In most of the camping and traveling, the journey has a day or two to stay in the hotel. Staying in a hotel can be boring and stressing if you do not know how to cheer up the place. You also need proper guidance and tips on the hotel.
When it comes to hotel comforts, it’s not just a matter of what you find when you arrive. It’s knowing how to bring comforts with you and how to create them out of the resources available to you. Comfort to make yourself geared up for the next day.
Hotel Comfort Tips and Techniques
In my years of traveling experience, I have seen that one can make a better use of the hotel to relax and sleep a bit. There are a lot of travel checklist and guides you can follow. Here are some ideas of mine:
- I also recommend bringing a small night light with you when you travel. Unfamiliar rooms can be disorienting in the dark. This is a small item that can make a big difference.
- Remember: If you want more pillows, blankets or towels, you always can call the front desk and have housekeeping send them up.
- Bring duct tape (wrapped around a pencil) or extra safety pins to keep room curtains closed — especially if you need to sleep during the day.
- Bring some of the everyday tools like rescue travel knife, EDC light, pen and portable batteries. These items can be really helpful for food preparation to juice up your tab.
- A lot of hotel air systems seem to have two settings: too hot or too cold, but there usually is a fresh-air setting if you need a break from the heat or the cold. Turning on the bathroom fan and leaving the bathroom door open also can be a good way to air out your room.
Easy Luxuries and Inexpensive Comforts Tips
Sometimes a hotel room is just a place to sleep. But sometimes it’s a refuge from the world – especially if you’re 5,000 miles from home in some place you’ve never been before, dealing with culture shock, homesickness or simply being tired.
There are times when four walls, a bed, and access to hot water are the only things you want. Refuge and comfort. Hot bath. Comfortable sweats. A good book to read while propped up in bed using all the pillows.
Here are some low-budget ways to turn your room into a mini-spa and give yourself a break:
- Put a bouquet of flowers in your hotel room to cheer things up. I don’t necessarily mean you should run to the nearest florist shop and drop $50 on a bouquet. Many places in the world have beautiful open-air markets and farmer’s markets with local vendors who sell fresh-cut flowers for reasonable prices.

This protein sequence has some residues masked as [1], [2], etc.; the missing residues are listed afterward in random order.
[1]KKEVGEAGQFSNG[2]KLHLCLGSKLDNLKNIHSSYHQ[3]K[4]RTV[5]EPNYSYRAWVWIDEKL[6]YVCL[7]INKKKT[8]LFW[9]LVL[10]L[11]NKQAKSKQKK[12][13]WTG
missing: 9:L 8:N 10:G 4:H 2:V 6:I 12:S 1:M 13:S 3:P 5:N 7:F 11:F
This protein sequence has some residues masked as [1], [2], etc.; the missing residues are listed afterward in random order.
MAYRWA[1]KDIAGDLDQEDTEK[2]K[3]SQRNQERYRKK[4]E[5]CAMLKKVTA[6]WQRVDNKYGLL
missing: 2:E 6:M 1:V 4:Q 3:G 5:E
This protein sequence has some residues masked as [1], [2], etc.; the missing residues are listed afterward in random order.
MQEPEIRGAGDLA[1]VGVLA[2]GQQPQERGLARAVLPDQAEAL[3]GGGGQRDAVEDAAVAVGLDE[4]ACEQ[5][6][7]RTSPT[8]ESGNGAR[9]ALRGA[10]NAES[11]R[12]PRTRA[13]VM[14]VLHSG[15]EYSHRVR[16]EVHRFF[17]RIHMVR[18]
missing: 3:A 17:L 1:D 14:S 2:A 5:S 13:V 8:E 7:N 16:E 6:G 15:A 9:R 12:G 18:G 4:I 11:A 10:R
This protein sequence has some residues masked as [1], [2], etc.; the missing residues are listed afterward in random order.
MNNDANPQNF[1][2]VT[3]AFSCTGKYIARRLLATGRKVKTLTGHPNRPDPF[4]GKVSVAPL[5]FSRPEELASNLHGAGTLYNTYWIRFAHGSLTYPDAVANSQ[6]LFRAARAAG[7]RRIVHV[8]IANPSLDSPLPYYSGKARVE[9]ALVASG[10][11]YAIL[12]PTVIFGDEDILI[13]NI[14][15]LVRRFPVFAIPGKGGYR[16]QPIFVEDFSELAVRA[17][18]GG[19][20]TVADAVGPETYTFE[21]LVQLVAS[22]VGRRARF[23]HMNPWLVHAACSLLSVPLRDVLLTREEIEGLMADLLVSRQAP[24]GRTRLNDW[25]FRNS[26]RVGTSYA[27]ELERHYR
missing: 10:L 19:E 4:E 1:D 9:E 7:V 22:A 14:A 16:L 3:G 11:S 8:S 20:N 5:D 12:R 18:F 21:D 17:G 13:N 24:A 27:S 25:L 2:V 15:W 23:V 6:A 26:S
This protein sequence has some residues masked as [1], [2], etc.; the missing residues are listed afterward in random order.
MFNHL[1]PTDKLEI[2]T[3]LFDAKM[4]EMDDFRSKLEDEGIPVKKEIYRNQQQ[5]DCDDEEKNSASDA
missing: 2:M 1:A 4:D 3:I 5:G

This isn’t just some frilly, feel-good tip, but so what if it were? Flowers are the original air freshener — the very thing people always are trying to make air fresheners (and rooms) smell like. And they bring color and cheer to a room. Support your local grower, as they say at the farmer’s market. You always can use the ice bucket for a vase in a pinch.
- Bring your own pair of slippers with you. Slippers generally are very light and packable, and they can add a lot of comforts. (Or bring sockets.)
Bedding Tips for Better Comfort
- Many travelers will not risk less-than-sanitary bedding and prefer to unroll a sleeping bag on top of the bed or use a sleep sack. Sleep sacks are inexpensive, lightweight, packable sacks you can slip into. A silk sleep sack can add a bit of warmth or be the perfect bedding for hot, humid destinations. It provides a layer between you and hotel bedding.
- The all-purpose comfort and sleep combo of earplugs and an eye mask can help you sleep without being disturbed by noise or light. Standard warning: Use these items at your own discretion. Don’t let them compromise your security.
- You can also bring some of the outdoor gears from the checklist given by any reputable travel websites.
- Pull the bedspread off the bed and stow it away in the closet. Hotel bedspreads are washed very infrequently.
- Leggings or sweats make good jammies and lounging-around wear. (They’re also a practical and modest solution for lodgings with shared bathrooms such as some bed-and-breakfasts, many European hotels, and most hostels.)
- Most hotel rooms seem to come with a little four-cup coffeepot and a couple of filter pouches of regular and decaf coffee. You cannot use espresso machine for excellent use of the coffee. So, if you like strong coffee, try this trick: Use one pouch of regular and one of decaf to make just one pot. You get a good, strong pot of coffee without doubling your caffeine intake.
- If you’re one of the many travelers in the world who really has to have good coffee in the morning, I recommend bringing at least a small supply of your favorite coffee with you. And what if the hotel room doesn’t have a coffeepot? The best, sure-fire portable system I know of is the mini-French press. Made out of plastic, it is light, compact and holds about two cups. Store it in a resealable plastic bag.
- Bring your own sweetener for your tea or your coffee if you like a particular brand.
- Room service is never inexpensive, but it can be a godsend when you’ve finally found the hotel, settled into your room and just don’t want to go out again — much less find something to eat in an unfamiliar city at night.